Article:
Frers 41 vs Sun Legend - SailNet Community
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post #1 of 5 Old 11-26-2004 Thread Starter
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Frers 41 vs Sun Legend

Speaking of late 80ís sailboat designs around 40í overall that perform well yet are adaptable for offshore cruising purposes and ďrobustĒ, as some like to say, enough to withstand heavy abuse; may I submit the following two contemporaries for comparison.

Builder/Model Designer LOA LWL Beam Draft Disp. Ballast D/L S/D I J P E
Carroll Marine Frers 41 31.58 13.08 7.17 15750 6600 223 19.6 53.80 15.75 47.25 14.75
Jeanneau Sun Legend Peterson 41 32.75 12.92 6.42 17196 6878 219 17.2 52.50 15.30 45.00 14.10

The Frers 41 and the Sun Legend are very close to the same dimensions and were designed in the same era of moderating IOR influence. The Frers rates faster than a Sun Legend, which is no surprise given that it has a substantially better S/D ratio, but the Sun Legend is no sailing slouch and has more luxurious interior accommodations and tank capacity as a trade off. Both have healthy ballast/displacement ratios, though I think that Jeanneaus typically have iron keels rather than lead. They also utilized other economic production techniques, but appear to have retained reasonably stout construction qualities and include Kevlar within the solid fiberglass hull layup. Meanwhile, Carroll Marine stayed with more traditional fabrication processes and took measures to keep hull/deck weight down and the center of gravity lower.

Though the sail area is significantly greater on the Frers 41, rig proportions are virtually identical and though I would prefer to see smaller J and larger E dimensions, they are not excessively out of balance. In fact, a case can be made that more room is left for an inner forestay sail on these masthead rigs, a useful cruising component, and the Frers standing rigging typically already has running backstays to support such an addition. It also has a cockpit located mainsheet traveler for handy access from the helm, though many cruisers may find this a fault rather than a benefit.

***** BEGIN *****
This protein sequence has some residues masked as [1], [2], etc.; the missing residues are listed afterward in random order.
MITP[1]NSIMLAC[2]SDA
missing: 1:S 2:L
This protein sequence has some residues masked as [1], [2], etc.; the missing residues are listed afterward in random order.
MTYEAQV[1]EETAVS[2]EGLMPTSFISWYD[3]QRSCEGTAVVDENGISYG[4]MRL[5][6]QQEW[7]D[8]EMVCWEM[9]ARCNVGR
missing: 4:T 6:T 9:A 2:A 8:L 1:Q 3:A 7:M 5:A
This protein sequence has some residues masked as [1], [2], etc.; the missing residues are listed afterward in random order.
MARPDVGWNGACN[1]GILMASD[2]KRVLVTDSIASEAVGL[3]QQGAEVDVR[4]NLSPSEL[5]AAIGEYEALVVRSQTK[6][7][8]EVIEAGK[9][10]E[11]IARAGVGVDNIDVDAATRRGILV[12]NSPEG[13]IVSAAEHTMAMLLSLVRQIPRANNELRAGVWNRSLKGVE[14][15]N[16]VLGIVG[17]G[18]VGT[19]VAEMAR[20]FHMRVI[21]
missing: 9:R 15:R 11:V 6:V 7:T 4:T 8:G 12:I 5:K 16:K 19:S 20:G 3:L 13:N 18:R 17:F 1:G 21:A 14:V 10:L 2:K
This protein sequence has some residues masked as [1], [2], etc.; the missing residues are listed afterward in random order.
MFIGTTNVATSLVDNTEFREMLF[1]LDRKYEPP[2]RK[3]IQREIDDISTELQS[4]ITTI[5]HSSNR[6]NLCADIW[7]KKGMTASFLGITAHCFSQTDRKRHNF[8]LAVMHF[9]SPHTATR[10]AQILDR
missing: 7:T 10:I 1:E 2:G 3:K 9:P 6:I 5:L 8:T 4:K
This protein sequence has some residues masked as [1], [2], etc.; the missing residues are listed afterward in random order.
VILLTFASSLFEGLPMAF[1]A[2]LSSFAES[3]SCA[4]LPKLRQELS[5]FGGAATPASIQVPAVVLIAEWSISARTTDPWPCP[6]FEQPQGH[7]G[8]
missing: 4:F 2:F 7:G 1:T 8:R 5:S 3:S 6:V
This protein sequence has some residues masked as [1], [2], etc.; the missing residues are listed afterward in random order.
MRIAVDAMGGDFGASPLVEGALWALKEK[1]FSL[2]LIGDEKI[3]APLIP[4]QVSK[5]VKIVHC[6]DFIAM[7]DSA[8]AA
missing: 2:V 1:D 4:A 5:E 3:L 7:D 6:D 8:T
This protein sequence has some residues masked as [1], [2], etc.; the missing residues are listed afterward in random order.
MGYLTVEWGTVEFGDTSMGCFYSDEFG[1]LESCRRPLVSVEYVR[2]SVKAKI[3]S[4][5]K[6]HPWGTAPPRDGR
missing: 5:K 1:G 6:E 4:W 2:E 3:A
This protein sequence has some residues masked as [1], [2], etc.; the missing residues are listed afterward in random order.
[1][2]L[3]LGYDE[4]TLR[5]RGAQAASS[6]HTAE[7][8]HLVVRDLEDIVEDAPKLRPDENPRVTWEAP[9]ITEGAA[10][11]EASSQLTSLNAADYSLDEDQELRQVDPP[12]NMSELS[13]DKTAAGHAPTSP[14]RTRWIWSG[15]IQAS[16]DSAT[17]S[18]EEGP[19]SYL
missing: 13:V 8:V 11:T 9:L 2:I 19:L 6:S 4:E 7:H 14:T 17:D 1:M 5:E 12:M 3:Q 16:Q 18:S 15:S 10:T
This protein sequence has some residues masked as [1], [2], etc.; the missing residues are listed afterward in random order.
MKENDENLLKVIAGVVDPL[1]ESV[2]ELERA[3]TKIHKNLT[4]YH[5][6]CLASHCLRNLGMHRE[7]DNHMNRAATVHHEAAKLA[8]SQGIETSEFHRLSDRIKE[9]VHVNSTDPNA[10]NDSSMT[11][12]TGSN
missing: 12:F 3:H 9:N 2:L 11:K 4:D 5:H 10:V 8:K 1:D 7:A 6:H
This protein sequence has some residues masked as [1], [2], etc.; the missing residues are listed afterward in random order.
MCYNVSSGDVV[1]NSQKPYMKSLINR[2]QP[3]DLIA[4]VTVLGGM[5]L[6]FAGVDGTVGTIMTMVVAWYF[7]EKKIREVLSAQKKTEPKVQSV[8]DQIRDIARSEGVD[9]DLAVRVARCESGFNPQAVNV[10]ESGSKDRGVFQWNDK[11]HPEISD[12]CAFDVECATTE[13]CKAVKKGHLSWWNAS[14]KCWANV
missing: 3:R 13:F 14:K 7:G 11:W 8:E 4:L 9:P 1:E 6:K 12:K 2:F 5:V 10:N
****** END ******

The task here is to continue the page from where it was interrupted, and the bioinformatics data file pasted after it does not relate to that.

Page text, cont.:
All in all, they seem to be two closely related cousins that could accommodate all but the most extreme cruising needs within this price and size range. Though the Sun Legend may be closer to ready at slightly less cost, the Frers will likely get you there quicker with slightly greater effort. What opinions have we from our resident experts? I suspect these are rather non-conventional cruisers.

This line of inquisition pertains most to those of us seeking the widest possible range of use for our sailboats. I often relate them to motor vehicles. Do you want a sports car or a truck? I keep trying to define an SUV that can keep pace with the former while retaining the utility of the later, just like in the commercials. This is futility, but still I want to know, how close can we come? Motor homes are another case altogether. If I wanted the greatest comfort to live aboard and rarely intended to sail, I would look for something different.
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post #2 of 5 Old 11-27-2004
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Frers 41 vs Sun Legend

I''ve been looking at a Sun Legende on Yachtworld which has been there for some time and I asked for some input here. Jeff H, if Iunderstood correctly, considered this design to be a bit "whippy". I took that to mean big rig, fin keel would make for a lot of work. I''m also considering Peterson 44, Bristol 41.1, Crealock 37, sabres and Tartans of similiar size. I''m trying to keep purchase price to $100,000 or less.
I''ve owned power and sail up to 34'' and presently have an Ensign which I plan to enjoy for a year ot two while I select that "perfect" retirement sailboat. We live in New England and will probably spend most time coastal cruising but want a boat that can go anywhere.
Thanks for any help here. John Gov.
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post #3 of 5 Old 11-28-2004
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Frers 41 vs Sun Legend